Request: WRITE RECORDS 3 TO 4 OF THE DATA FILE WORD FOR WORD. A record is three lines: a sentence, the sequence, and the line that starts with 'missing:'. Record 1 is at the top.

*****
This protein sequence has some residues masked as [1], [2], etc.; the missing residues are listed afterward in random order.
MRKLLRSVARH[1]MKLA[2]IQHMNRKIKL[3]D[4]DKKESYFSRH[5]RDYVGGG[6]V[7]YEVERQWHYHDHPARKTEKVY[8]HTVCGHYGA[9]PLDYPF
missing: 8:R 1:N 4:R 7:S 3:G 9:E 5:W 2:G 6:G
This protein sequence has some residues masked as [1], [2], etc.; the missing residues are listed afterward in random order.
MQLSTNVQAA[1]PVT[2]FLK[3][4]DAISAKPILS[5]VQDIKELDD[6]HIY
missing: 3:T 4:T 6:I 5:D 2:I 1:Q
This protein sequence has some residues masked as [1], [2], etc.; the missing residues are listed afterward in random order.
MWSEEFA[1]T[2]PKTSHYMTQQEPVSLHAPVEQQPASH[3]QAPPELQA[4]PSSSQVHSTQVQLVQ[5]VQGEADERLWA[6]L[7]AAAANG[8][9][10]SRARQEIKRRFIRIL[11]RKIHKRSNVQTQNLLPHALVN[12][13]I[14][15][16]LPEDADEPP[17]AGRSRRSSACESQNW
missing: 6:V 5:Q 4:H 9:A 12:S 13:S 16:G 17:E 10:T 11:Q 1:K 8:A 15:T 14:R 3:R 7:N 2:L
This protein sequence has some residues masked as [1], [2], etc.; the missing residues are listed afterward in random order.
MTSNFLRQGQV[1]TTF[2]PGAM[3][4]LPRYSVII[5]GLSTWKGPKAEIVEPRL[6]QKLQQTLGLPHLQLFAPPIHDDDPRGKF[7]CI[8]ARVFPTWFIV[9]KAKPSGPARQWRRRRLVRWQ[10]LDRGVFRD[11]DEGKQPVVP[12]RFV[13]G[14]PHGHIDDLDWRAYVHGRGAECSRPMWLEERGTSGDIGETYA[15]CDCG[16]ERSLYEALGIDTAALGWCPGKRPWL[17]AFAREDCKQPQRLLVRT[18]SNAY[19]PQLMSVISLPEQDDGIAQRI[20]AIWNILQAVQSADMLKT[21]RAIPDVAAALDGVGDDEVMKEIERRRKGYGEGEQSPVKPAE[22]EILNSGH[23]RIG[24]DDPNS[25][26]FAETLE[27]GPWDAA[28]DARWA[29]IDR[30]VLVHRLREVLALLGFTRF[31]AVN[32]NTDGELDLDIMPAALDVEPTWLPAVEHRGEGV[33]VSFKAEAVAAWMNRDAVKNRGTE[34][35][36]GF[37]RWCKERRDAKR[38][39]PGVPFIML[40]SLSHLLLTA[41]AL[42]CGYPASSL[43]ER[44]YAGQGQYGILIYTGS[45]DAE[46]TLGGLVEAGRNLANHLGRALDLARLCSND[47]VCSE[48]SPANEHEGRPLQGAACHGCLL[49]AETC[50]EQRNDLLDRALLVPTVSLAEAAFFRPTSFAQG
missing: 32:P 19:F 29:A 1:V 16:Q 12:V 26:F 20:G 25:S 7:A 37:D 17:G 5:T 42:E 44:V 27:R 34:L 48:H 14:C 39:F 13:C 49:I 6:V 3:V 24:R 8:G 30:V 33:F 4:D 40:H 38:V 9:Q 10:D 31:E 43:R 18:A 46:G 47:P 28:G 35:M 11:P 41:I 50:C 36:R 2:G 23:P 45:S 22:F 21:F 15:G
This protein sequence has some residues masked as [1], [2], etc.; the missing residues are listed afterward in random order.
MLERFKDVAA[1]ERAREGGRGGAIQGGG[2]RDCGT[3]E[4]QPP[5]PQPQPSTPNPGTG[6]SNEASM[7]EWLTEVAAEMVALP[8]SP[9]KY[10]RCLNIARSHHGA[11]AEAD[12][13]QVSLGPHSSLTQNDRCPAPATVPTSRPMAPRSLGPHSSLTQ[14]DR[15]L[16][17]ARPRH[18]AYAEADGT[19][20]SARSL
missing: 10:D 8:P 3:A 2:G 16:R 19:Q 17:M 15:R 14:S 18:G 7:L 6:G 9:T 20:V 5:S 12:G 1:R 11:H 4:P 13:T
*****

This protein sequence has some residues masked as [1], [2], etc.; the missing residues are listed afterward in random order.
MWSEEFA[1]T[2]PKTSHYMTQQEPVSLHAPVEQQPASH[3]QAPPELQA[4]PSSSQVHSTQVQLVQ[5]VQGEADERLWA[6]L[7]AAAANG[8][9][10]SRARQEIKRRFIRIL[11]RKIHKRSNVQTQNLLPHALVN[12][13]I[14][15][16]LPEDADEPP[17]AGRSRRSSACESQNW
missing: 6:V 5:Q 4:H 9:A 12:S 13:S 16:G 17:E 10:T 11:Q 1:K 8:A 15:T 14:R 3:R 7:N 2:L
This protein sequence has some residues masked as [1], [2], etc.; the missing residues are listed afterward in random order.
MTSNFLRQGQV[1]TTF[2]PGAM[3][4]LPRYSVII[5]GLSTWKGPKAEIVEPRL[6]QKLQQTLGLPHLQLFAPPIHDDDPRGKF[7]CI[8]ARVFPTWFIV[9]KAKPSGPARQWRRRRLVRWQ[10]LDRGVFRD[11]DEGKQPVVP[12]RFV[13]G[14]PHGHIDDLDWRAYVHGRGAECSRPMWLEERGTSGDIGETYA[15]CDCG[16]ERSLYEALGIDTAALGWCPGKRPWL[17]AFAREDCKQPQRLLVRT[18]SNAY[19]PQLMSVISLPEQDDGIAQRI[20]AIWNILQAVQSADMLKT[21]RAIPDVAAALDGVGDDEVMKEIERRRKGYGEGEQSPVKPAE[22]EILNSGH[23]RIG[24]DDPNS[25][26]FAETLE[27]GPWDAA[28]DARWA[29]IDR[30]VLVHRLREVLALLGFTRF[31]AVN[32]NTDGELDLDIMPAALDVEPTWLPAVEHRGEGV[33]VSFKAEAVAAWMNRDAVKNRGTE[34][35][36]GF[37]RWCKERRDAKR[38][39]PGVPFIML[40]SLSHLLLTA[41]AL[42]CGYPASSL[43]ER[44]YAGQGQYGILIYTGS[45]DAE[46]TLGGLVEAGRNLANHLGRALDLARLCSND[47]VCSE[48]SPANEHEGRPLQGAACHGCLL[49]AETC[50]EQRNDLLDRALLVPTVSLAEAAFFRPTSFAQG
missing: 32:P 19:F 29:A 1:V 16:Q 12:V 26:F 20:G 25:S 7:A 37:D 17:G 5:T 42:E 44:V 27:R 34:L 48:H 14:C 39:F 13:C 49:I 6:V 3:V 24:R 8:G 30:V 33:F 4:D 40:H 38:V 9:Q 10:D 31:E 43:R 18:A 46:G 47:P 28:G 35:M 11:P 41:I 50:C 36:R 2:G 23:P 45:S 22:F 21:F 15:G